Winston v. Wong et al

Filing 20

FINDINGS and RECOMMENDATIONS signed by Magistrate Judge Craig M. Kellison on 06/16/11 recommending that petitioner's petition for a writ of habeas corpus 1 be denied. Referred to Judge Kimberly J. Mueller. Objections due within 14 days. (Plummer, M)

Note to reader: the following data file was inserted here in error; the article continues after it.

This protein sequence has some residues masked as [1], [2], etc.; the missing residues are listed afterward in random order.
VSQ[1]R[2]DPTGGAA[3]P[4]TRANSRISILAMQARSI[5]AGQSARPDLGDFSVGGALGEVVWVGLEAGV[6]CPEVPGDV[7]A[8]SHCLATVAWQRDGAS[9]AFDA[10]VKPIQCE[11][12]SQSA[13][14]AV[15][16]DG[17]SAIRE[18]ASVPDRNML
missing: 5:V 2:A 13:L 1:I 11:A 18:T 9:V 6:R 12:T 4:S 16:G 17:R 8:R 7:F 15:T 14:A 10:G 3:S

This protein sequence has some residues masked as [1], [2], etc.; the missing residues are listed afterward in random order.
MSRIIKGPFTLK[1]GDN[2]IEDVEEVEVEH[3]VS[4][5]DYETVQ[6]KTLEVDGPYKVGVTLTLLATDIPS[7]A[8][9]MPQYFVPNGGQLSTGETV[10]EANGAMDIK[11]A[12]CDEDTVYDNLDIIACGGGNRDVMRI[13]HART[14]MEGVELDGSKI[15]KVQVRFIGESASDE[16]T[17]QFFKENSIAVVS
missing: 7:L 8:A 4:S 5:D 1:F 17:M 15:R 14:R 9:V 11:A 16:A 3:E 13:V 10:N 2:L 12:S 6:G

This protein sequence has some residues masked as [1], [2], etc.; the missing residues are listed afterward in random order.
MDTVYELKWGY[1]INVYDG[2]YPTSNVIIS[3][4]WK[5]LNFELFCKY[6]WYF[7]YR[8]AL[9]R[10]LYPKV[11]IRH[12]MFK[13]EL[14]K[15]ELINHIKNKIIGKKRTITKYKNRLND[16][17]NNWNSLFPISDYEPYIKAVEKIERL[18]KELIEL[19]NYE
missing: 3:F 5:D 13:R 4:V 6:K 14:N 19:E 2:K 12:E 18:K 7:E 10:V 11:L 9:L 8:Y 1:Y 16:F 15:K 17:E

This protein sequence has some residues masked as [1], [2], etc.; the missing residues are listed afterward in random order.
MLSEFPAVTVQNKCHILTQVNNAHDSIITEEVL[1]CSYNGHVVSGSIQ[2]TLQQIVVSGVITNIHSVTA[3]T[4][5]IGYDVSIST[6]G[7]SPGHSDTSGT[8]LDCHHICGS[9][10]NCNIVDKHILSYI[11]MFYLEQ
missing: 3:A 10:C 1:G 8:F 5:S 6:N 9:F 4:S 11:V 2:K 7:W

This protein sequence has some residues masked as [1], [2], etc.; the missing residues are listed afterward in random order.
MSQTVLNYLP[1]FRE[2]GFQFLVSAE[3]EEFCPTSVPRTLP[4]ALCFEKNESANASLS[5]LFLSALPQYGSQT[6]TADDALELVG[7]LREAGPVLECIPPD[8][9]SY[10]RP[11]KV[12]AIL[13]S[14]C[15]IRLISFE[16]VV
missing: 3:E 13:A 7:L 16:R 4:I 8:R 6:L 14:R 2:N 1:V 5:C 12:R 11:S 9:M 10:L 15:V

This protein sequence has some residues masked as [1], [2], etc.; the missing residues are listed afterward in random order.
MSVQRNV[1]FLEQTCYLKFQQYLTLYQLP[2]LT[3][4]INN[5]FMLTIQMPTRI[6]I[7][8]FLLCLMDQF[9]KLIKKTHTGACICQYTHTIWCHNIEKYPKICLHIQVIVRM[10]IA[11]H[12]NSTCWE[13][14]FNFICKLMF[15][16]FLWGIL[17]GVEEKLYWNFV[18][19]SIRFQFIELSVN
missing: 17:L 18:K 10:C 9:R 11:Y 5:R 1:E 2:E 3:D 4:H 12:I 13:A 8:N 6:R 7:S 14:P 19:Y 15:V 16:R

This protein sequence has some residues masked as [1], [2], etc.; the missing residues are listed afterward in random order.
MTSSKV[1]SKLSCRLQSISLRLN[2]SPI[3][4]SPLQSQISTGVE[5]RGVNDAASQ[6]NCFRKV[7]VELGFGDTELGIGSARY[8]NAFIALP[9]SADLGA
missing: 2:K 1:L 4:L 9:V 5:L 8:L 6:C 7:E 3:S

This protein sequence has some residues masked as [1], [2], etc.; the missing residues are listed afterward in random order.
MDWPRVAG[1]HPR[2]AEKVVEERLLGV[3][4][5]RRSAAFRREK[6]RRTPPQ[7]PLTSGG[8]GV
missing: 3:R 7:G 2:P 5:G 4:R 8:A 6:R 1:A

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1 2 3 4 5 6 7 8 IN THE UNITED STATES DISTRICT COURT 9 FOR THE EASTERN DISTRICT OF CALIFORNIA 10 11 DOUGLAS J. WINSTON, 12 13 14 15 16 17 No. CIV S-08-1292-KJM-CMK-P Petitioner, vs. FINDINGS AND RECOMMENDATIONS R.K. WONG, et al., Respondents. / Petitioner, a state prisoner proceeding pro se, brings this petition for a writ of 18 habeas corpus pursuant to 28 U.S.C. § 2254 challenging the denial of parole. Pending before the 19 court are petitioner’s petition for a writ of habeas corpus (Doc. 1), respondent’s answer (Doc. 20 12), and petitioner’s traverse (Doc. 13). 21 In his petition, petitioner is challenging the 2005 decision by the Board of Parole 22 Hearings finding him unsuitable for parole. Petitioner challenges the decision as a violation of 23 his due process rights as the decision is not supported by some evidence. 24 The issue of parole denials in California has recently been addressed by the 25 United States Supreme Court. Reversing the Ninth Circuit’s decision in Hayward v. Marshall, 26 603 F.3d 546 (9th Cir. 2010) (en banc), the Court observed: 1 Whatever liberty interest exists [in parole] is, of course, a state interest. There is no right under the Federal Constitution to be conditionally released [on parole] before the expiration of a valid sentence, and the States are under no duty to offer parole to their prisoners. Id. at 7. When, however, a State creates a liberty interest, the Due Process Clause requires fair procedures for its vindication – and federal courts will review the application of those constitutionally required procedures. . . . 1 2 3 4 5 Swarthout v. Cooke, 562 U.S. ___, 131 S. Ct. 859, 862 ( 2011) (per curiam) (citing Greenholtz 6 v. Inmates of Neb. Penal and Correctional Complex, 442 U.S. 1, 7 (1979)) (emphasis in original). 7 The Court held: 8 In the context of parole, we have held that the procedures required are minimal. In Greenholtz, we found that a prisoner subject to a parole statute similar to California’s received adequate process when he was allowed an opportunity to be heard and was provided a statement of the reasons why parole was denied. 442 U.S. at 16. “The Constitution,” we held, “does not require more.” Ibid. Cooke and Clay received at least this amount of process: They were allowed to speak at their parole hearings and to contest the evidence against them, were afforded access to their records in advance, and were notified as to the reasons why parole was denied. (citations omitted). That should have been the beginning and the end of the federal habeas courts’ inquiry into whether Cook and Clay received due process. . . . 9 10 11 12 13 14 15 16 Id. The Court added that “[n]o opinion of ours supports converting California’s 17 ‘some evidence’ rule into a substantive federal requirement” and “it is no federal concern . . . 18 whether California’s ‘some evidence’ rule of judicial review (a procedure beyond what the 19 Constitution demands) was correctly applied” because “a ‘mere error of state law’ is not a denial 20 of due process.” Id. at 862-63 (citing Engle v. Isaac, 456 U.S. 107, 121, n.21 (1982)). Thus, in 21 cases challenging the denial of parole, the only issue subject to federal habeas review is whether 22 the inmate received the procedural due process protections of notice and an opportunity to be 23 heard. There is no other clearly established federal constitutional right in the context of parole. 24 In this case, petitioner claims that his federal due process rights were violated 25 because the denial of parole was not based on “some evidence” to support the finding that he 26 poses an unreasonable risk of danger. As discussed above, it is not the place of the federal court 2 1 to rule on how California’s “some evidence” parole standard has been applied except to inquire 2 as to the basic procedural guarantees. 3 Petitioner does not argue that he was denied any of the procedural protections 4 required by the federal constitution. Even if he did, the record clearly establishes that petitioner 5 was provided with the basic Greenholtz protections of notice, an opportunity to be heard, and a 6 statement of reasons for the decision. See Swarthout, 2011 WL 167627. Because the federal 7 constitution requires nothing more in the parole context, the petition must be denied. 8 9 Based on the foregoing, the undersigned recommends that petitioner’s petition for a writ of habeas corpus (Doc. 1) be denied. 10 These findings and recommendations are submitted to the United States District 11 Judge assigned to the case, pursuant to the provisions of 28 U.S.C. § 636(b)(l). Within 14 days 12 after being served with these findings and recommendations, any party may file written 13 objections with the court. Responses to objections shall be filed within 14 days after service of 14 objections. Failure to file objections within the specified time may waive the right to appeal. 15 See Martinez v. Ylst, 951 F.2d 1153 (9th Cir. 1991). 16 17 18 19 DATED: June 16, 2011 ______________________________________ CRAIG M. KELLISON UNITED STATES MAGISTRATE JUDGE 20 21 22 23 24 25 26 3

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